Tony Maresca was just 8 years old when he first picked up a bowling ball during a trip to the lanes with his family in New York.
At the time, he thought of bowling as a fun sport to pick up and play during his youth years. Little did he know, it would help shape his life for the better.
Now 71 years old living in Mesa, Maresca has used the sport to put himself through college and support his family. With that, came a milestone only few have achieved in the history of the United States Bowling Congress Open Championships – 50 years of participation.
“I started bowling nationals when I was 17,” Maresca said. “Back then, they would move it all over the country. From 1971 to about 1998 I never missed any events.”
Maresca fell in love with bowling during that first trip to the lanes in 1958. He continued to bowl throughout his high school years at Westwood after the family made the move to Mesa. His first job was at Country Club Bowl, which no longer exists. When he wasn’t bowling, he would often earn a small amount of money selling the Mesa Tribune.
He went on to attend Mesa Community College and Arizona State University. To pay for his tuition, Maresca competed in local tournaments and eventually went on tour with the Professional Bowlers Association, the premier bowling league in the United States.
“I was a member for well over 20 years but bowled actively on the Tour for about two years consistently,” Maresca said. “I had some success. I made a TV show, and I did ok. But I didn’t like the traveling that much.”
Maresca first competed in the USBC Open Championships in 1968 in Cincinnati. His 49 appearances since then weren’t all back-to-back, but they have led to opportunities to supports his family and prolong his career.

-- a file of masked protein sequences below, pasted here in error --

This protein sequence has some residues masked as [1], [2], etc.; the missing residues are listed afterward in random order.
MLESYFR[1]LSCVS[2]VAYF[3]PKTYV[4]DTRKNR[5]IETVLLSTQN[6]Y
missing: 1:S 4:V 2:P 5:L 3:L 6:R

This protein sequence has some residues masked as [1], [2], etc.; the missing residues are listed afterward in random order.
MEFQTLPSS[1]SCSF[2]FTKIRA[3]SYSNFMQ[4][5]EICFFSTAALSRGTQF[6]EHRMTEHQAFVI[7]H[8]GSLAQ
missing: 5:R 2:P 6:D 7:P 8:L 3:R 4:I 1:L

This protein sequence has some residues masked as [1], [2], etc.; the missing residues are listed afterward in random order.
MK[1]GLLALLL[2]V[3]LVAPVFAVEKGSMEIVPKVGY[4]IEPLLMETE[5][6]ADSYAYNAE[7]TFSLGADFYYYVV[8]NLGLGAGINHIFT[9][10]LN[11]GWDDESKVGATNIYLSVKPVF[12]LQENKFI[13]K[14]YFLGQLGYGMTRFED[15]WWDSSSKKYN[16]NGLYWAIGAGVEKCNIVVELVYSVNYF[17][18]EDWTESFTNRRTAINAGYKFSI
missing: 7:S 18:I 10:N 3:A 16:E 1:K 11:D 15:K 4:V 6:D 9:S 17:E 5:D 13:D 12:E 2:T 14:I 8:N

He was hired to take over the Arizona State men and women’s bowling programs. He coached the Sun Devils for eight years and won a national championship with both programs in 1981. He also served as the assistant manager and manager of the rec center where the bowling alley was on campus.
During that time, Maresca opened his own pro shop at an alley in north Phoenix. At the time, it was the only pro shop in the area, and he saw it succeed right away. He eventually went on to open a new pro shop at Via Linda Lanes in Scottsdale.
His first shop was sold 15 years ago. His second shop in Scottsdale sold just over two years ago. The memorabilia from both shops currently hang in his garage.
“The fella who bought the shop, we’ve been friends for over 30 years,” Maresca said. “He was actually a bowler of mine at Arizona State. He made me promise him if I ever sold my pro shop, I would let him get the first opportunity to buy it. So, he did.”
Maresca’s bowling career has come with plenty of success. So much to the point he can’t recall the exact number of local championships he has won over the course of his time competing.
He won a national championship with USBC in 1971 and does keep track of the number of pins he’s knocked down in his 50 years with the brand. He’s currently knocked down over 89,000. His ultimate goal is to surpass the 100,000 mark.
Maresca estimates it will take at least seven more years of competition to reach that mark. At that point, he believes he may be content with hanging up his bowling shoes in a competitive setting and transition into more of a recreational mindset.
“That’s my main goal,” Maresca said. “It keeps me going, it keeps me active. It gives me that drive to continue.”
Along with the triumph, bowling has also helped Maresca through difficult times throughout his life.
He lost his wife a couple of years ago and nearly lost his daughter after she suffered from a rare syndrome during her second pregnancy. Only two hospitals in the country treat the condition. One of them is Barrow Neurological Institute in Phoenix.
Through both hardships he stepped away from the game for a period of time. But he always found his way back.
Bowling is more than just a sport to Maresca. It’s helped change his life for the better and gave him the ability to travel all over the world. Even as he grows older, it will always remain close to his heart.
“Bowling is my life,” Maresca said. “Truthfully, it’s all I know. If somebody would have told me I would be doing this for as long as I have, I would’ve told them they were crazy.”